Think you need to perform a pilgrimage to the Holy Mountain to find enlightenment? Nope, just hit the App Store and seek happiness on your way to work.


The world as we know it today has evolved more in recent decades than it has done in the past millennium, and the game-changer? The Internet, and more specifically, the App Store. From the seed of an Apple, it grew and took over the world, it changed the way we live our lives, the way we communicate, navigate, learn and consume. Lauren Bird, a 21-year-old student from Birmingham has started on her own spiritual journey, but her tale doesn’t require the same devotion, drudgery or divinatory values that were once found on long-term pilgrimages. She just has to click onto her iPhone to help her find inner peace.

‘Meditation is the cultivation of a non-judgemental, present moment awareness’ says Judy Craven, a teacher of Eastern philosophy and daily meditator from Illinois. There are 108 different methods of meditating, ranging from Mandalas (intricate designs of the Buddhist mantra) to Cosmic Consciousness, right through to simple affirmations. The word meditation derives from the Pali word ‘Bhavan’, which translates to ‘make grow and develop’. Susan Turner runs a guided meditation group just outside Vancouver and claims that ‘most people believe meditation’s sole purpose is for learning to empty the mind’ but claims that is only one form.

A study by LSN: Global has noted that a rise in spirituality is occurring in our age, and its branching out even to the polar opposite world of technology. The market, dubbed ‘Metaphysical Retail’ claims to blend ‘the curiosity of New Age spiritualism with the practical realities of being a modern consumer to enable people to feel comfortable searching for products that reflect this journey’. It defines the metaphysical as ‘an exploration of the self and the meaning of being in a confusing world’. Silicone Valley, the Wireless Valley and even the tech-savvy professionals of London are joining a new movement of spiritual technology. But in a modern world, how are practices such as meditation, such ancient and primordial customs, being adapted to suit our digitally driven lives?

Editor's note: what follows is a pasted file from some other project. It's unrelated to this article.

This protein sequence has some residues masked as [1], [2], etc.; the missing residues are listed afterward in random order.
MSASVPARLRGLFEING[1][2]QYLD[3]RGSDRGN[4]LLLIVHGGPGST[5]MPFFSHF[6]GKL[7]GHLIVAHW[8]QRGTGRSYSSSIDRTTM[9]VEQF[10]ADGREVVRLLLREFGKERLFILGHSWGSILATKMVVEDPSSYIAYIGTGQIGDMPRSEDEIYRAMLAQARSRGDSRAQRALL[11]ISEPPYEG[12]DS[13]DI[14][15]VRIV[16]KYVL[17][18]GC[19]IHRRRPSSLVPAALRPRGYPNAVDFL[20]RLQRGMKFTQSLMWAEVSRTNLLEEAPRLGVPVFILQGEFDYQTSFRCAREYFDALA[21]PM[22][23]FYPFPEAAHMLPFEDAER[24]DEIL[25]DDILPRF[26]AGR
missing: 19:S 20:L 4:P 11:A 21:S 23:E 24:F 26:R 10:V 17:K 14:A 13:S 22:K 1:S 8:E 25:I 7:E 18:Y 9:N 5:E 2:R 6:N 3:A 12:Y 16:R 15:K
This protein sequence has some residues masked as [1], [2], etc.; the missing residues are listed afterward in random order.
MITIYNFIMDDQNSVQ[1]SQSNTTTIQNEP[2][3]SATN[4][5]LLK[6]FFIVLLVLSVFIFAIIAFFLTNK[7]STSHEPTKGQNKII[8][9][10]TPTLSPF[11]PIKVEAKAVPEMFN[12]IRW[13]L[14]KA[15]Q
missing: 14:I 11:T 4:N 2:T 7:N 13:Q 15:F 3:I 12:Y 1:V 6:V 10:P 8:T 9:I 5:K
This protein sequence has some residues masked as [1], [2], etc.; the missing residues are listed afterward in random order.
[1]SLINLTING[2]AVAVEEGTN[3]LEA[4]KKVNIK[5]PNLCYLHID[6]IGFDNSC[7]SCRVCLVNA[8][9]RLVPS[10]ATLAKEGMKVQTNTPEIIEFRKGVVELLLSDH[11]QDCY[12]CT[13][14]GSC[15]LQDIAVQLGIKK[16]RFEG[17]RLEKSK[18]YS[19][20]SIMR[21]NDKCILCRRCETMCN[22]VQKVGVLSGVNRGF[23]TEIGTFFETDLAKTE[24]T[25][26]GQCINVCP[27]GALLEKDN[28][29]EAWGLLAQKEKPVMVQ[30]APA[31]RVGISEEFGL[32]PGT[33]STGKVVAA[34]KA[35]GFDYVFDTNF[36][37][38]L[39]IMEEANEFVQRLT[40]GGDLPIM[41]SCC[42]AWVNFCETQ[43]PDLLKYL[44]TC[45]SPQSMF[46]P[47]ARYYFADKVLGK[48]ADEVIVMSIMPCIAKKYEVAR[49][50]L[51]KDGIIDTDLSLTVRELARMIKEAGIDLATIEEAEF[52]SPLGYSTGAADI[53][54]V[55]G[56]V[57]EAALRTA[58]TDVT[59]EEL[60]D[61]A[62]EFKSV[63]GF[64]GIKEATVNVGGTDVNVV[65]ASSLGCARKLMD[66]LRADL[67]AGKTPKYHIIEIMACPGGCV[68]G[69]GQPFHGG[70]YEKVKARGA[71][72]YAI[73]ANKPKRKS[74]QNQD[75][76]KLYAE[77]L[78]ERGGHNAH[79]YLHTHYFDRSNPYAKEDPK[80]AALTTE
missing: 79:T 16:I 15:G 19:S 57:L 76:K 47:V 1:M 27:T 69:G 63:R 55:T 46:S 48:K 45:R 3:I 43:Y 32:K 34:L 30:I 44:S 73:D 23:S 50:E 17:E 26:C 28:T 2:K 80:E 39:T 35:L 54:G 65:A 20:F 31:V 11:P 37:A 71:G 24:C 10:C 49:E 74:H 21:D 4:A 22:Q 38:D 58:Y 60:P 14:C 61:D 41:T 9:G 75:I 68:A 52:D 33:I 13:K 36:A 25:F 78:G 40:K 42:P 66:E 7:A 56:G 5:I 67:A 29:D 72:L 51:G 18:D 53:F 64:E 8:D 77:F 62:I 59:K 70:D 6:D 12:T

Raquel Rios, is a life alignment coach in London that uses meditation in her line of work to help people, ‘[be] present and in the moment’. Her opinion on why people are taking more time to find inner peace is that ‘people left the countryside and villages, to move into big cities to search for a better way of life’ and further elaborates that they became ‘slaves to their work’ and in turn ‘forgot other important aspects of life’. She adds that ‘being in contact with nature’ is her preference, but she is still open to technology as far as Skyping her pupils, if need be.